Defense officials routinely tout the hypersonic weapons they hope to develop and field, but Raytheon’s leadership sees anti-hypersonic defensive technology as the better long-term business bet.
Raytheon is very interested in expanding its hypersonics business, especially hypersonics defense capabilities, Raytheon chief executive Tom Kennedy said during a Thursday conference call with Wall Street analysts.
“We think the hypersonic defense market is larger than the hypersonic market,” Kennedy said.
There is a market for creating an offensive hypersonic attack system, Kennedy said. However, developing a hypersonics defense system involves creating the sensors used to track incoming hypersonic weapons and creating a vehicle that can successfully intercept the incoming projectile.
Raytheon considers developing hypersonic technology a crucial part of its Missile Systems business’s ability to compete for future government contracts. With 2018 sales of $8.3 billion, Raytheon’s Missile Systems business is the largest division by sales, representing about 30 percent of Raytheon’s total $27.1 billion in sales for the year, according to the company’s recently filed fourth quarter financial report. In 2019, Raytheon expects the Missile Systems business to record sales of between $8.9 billion and $9.1 billion.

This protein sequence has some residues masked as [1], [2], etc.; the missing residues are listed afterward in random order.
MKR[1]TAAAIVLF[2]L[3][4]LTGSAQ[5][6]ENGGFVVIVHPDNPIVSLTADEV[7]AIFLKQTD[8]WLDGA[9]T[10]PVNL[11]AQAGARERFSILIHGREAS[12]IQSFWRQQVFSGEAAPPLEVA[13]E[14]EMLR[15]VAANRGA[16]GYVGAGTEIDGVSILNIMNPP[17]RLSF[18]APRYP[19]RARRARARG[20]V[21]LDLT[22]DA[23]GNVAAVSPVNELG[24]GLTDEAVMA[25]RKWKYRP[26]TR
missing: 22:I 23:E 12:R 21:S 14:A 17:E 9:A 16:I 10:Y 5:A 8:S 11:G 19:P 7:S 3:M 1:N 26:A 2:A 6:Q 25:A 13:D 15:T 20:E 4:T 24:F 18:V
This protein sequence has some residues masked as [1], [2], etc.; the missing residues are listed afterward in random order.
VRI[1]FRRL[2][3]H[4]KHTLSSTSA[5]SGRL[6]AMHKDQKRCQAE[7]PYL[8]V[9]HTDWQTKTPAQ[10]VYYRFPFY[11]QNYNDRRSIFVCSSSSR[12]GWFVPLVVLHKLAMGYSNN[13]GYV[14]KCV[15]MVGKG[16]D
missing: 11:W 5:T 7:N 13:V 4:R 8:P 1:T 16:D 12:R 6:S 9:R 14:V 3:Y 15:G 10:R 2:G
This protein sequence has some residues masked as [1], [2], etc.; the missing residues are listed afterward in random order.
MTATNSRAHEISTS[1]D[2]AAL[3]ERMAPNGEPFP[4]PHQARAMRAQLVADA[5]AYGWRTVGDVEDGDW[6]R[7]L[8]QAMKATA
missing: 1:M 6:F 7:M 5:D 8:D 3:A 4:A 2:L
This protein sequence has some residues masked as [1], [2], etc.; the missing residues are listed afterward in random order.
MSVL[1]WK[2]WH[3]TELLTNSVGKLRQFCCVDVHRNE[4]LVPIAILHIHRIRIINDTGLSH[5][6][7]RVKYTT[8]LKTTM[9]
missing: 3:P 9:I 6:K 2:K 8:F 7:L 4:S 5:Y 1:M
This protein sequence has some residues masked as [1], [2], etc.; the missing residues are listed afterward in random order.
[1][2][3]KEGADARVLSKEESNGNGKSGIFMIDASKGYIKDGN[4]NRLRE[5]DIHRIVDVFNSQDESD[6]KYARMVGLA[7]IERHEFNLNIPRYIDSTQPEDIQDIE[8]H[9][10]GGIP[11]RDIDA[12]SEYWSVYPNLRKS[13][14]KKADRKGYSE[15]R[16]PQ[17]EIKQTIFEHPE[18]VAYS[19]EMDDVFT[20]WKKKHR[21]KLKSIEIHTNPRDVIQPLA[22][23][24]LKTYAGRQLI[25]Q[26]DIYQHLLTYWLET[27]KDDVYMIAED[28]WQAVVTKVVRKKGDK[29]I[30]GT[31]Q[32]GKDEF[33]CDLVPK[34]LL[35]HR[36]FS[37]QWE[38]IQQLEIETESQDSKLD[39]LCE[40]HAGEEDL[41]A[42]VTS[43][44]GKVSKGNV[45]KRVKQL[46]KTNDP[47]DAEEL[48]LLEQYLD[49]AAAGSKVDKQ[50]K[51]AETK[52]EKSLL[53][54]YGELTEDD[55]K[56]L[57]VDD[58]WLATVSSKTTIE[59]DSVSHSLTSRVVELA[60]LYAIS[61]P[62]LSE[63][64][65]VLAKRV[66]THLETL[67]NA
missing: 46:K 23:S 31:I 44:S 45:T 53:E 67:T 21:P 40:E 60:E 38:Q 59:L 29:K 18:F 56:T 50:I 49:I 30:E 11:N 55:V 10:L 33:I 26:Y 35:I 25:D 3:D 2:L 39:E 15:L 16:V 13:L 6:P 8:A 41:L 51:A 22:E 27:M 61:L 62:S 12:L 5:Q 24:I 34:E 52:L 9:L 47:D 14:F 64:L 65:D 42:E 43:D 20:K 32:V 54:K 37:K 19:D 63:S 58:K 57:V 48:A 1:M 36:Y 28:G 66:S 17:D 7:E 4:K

In the meantime, Kennedy said Raytheon is pleased with the rollout of its new Naval Strike Missile (NSM). The Navy awarded Raytheon a $14.8-million contract for the first order of NSM, which will be used by both the Freedom and Independence variants of the Littoral Combat Ship. The contract has options that would total $847.6 million.
“Our goal with NSM is to replace the existing domestic and international inventory of Harpoon and other international surface-to-surface missiles, making this another multi-billion franchise opportunity for the company,” Kennedy said.
Raytheon also is marketing its Standard Missile-3 Block IIA missiles, which Kennedy said are the only such missiles that can be fired from land or sea and intercept a missile in space. The SM-3 Block IIA was jointly developed by the U.S. and Japan.
“The SM3 Block IIA is ready for production,” Kennedy said.